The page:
Franco had been offered leads before, he said, but they were always for "characters that [he] had played before or scripts that [he] found cheesy." So he waited it out. He gave his agents a wish list of directors he wanted to work with: Wes Anderson, Spike Jonze, David Fincher, Paul Thomas Anderson -- "the same wish list as any other actor," he said.
"I'd tell [my agents], 'I know these guys are way out of my league, but please keep reaching out to them and let them know that I would love to meet with any of them.' "
After he saw "Whiplash," he added Damien Chazelle to that list, and the actor and filmmaker were able to meet up.
"The meeting was basically me telling him how much I love him and how much I loved his movie and just that I would love to be an extra in anything he works on from here on out," Franco said, laughing at himself. "That's what I love to do these days -- especially for these young directors -- I want to let these guys know, because I feel like in our industry there's so much competition that people don't tell each other how much they appreciate each other's work."
It's clear Franco has thought a lot about the kind of career he'd like to have. In addition to crafting a director wish list, he has thought about the actors whose choices he'd like to emulate -- guys like Joseph Gordon-Levitt or Ryan Gosling. He and his fiancée watch a movie every night before they go to bed. He said he tries to keep the business out of their relationship, though he admitted the two will occasionally run lines together before auditions. ("Because you have to.")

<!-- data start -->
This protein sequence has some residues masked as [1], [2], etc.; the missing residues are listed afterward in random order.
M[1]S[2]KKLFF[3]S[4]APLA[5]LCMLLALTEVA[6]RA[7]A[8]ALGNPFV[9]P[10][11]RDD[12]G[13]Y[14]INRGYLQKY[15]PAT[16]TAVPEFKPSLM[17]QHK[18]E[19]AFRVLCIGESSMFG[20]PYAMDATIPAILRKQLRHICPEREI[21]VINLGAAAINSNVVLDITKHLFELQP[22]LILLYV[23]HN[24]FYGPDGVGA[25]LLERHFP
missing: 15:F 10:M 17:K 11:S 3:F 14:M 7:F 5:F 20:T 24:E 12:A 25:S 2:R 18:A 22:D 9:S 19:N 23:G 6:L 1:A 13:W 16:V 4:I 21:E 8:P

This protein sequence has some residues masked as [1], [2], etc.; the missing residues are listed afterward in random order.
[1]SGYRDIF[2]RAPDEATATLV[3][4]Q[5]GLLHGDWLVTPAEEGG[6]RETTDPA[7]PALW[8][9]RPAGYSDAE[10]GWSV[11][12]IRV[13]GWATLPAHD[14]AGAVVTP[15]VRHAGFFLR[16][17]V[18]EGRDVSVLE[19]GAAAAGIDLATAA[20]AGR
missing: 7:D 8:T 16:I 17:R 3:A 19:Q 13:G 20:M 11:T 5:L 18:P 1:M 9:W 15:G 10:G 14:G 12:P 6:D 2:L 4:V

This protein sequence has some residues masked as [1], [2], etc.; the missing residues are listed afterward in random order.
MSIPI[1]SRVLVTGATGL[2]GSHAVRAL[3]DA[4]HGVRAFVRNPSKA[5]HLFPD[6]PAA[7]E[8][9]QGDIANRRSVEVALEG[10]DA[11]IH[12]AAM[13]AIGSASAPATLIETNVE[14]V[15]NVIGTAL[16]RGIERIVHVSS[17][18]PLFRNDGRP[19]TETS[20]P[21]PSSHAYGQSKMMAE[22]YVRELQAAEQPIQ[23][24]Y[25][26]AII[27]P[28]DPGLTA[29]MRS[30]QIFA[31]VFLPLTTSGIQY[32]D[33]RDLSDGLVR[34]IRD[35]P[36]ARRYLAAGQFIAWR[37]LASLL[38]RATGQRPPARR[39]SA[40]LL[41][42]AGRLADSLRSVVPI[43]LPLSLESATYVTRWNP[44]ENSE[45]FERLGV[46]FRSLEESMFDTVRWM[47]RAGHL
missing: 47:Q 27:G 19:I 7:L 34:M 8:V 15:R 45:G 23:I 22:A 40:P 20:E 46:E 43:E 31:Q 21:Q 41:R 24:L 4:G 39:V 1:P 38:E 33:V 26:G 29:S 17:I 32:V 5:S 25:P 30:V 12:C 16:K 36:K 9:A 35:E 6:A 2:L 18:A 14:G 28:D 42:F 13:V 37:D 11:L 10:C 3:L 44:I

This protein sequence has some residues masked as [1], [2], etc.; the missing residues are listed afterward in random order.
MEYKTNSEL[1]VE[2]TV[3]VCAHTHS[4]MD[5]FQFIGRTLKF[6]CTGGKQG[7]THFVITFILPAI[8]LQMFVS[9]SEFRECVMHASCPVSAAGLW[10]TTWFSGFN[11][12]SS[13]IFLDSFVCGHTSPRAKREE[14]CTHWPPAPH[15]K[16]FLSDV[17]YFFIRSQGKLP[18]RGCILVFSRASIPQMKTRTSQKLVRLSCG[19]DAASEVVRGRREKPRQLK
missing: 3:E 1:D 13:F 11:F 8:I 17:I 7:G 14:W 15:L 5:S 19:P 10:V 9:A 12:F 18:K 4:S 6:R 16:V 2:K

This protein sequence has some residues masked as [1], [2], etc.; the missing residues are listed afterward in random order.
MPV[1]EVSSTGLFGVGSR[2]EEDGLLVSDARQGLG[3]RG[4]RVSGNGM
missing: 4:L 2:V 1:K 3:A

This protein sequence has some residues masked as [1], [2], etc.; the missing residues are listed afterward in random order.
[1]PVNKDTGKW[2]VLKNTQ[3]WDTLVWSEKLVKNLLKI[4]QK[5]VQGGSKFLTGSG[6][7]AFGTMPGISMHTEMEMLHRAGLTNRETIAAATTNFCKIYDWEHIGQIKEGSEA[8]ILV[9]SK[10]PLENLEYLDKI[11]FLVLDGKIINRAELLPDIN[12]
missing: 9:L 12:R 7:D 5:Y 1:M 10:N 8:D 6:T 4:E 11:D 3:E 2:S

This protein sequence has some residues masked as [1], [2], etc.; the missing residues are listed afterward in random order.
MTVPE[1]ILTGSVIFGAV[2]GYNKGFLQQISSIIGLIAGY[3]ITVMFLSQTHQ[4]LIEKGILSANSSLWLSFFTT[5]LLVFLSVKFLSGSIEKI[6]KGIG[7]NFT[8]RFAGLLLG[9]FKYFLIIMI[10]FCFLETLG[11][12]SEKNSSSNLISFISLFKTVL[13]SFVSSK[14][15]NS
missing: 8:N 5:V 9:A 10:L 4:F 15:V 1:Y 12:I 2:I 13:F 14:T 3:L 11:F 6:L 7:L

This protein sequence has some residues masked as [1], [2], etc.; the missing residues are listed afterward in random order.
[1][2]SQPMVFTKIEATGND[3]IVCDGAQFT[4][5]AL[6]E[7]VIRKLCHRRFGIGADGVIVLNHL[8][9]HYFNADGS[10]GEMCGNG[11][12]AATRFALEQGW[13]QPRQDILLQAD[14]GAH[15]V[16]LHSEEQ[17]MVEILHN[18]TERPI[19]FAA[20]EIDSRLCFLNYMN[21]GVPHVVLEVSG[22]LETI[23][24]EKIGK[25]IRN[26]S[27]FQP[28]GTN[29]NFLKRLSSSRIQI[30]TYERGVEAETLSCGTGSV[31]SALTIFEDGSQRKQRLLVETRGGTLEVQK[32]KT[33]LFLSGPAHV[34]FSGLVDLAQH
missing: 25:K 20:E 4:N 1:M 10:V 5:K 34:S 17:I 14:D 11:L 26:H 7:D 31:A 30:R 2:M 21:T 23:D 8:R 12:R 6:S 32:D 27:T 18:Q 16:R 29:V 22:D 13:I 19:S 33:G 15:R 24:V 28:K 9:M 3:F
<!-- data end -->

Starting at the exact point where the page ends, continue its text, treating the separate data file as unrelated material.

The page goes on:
"For a long time, I thought to myself, 'I don't want to date any more actresses because it was almost too much,' " he said of life before Brie. "But it's really helpful, because it is a crazy lifestyle. When I'm away for four months at a time, she understands. And when one of us has a weird sex scene, it's like, that's never easy to swallow. But we understand, we get it, it's part of the job. And if you're dating someone who's not in the business -- that's a very difficult thing to understand."
He and James don't talk about acting all that much, either, he said. But he's finally stopped worrying about the shadow his brother may or may not cast over his career.
"The reason I decided to work with him on 'The Masterpiece' was because it got to a point where I was like, 'You know what? I love my brother. We have similar sensibilities. I want to work with him. I don't care what people say anymore. I know I've been true to myself,' " he said. "At this point, we have a great relationship. We always have, but I feel like it's better than ever right now. And part of that might be because I've allowed myself to fully give into it."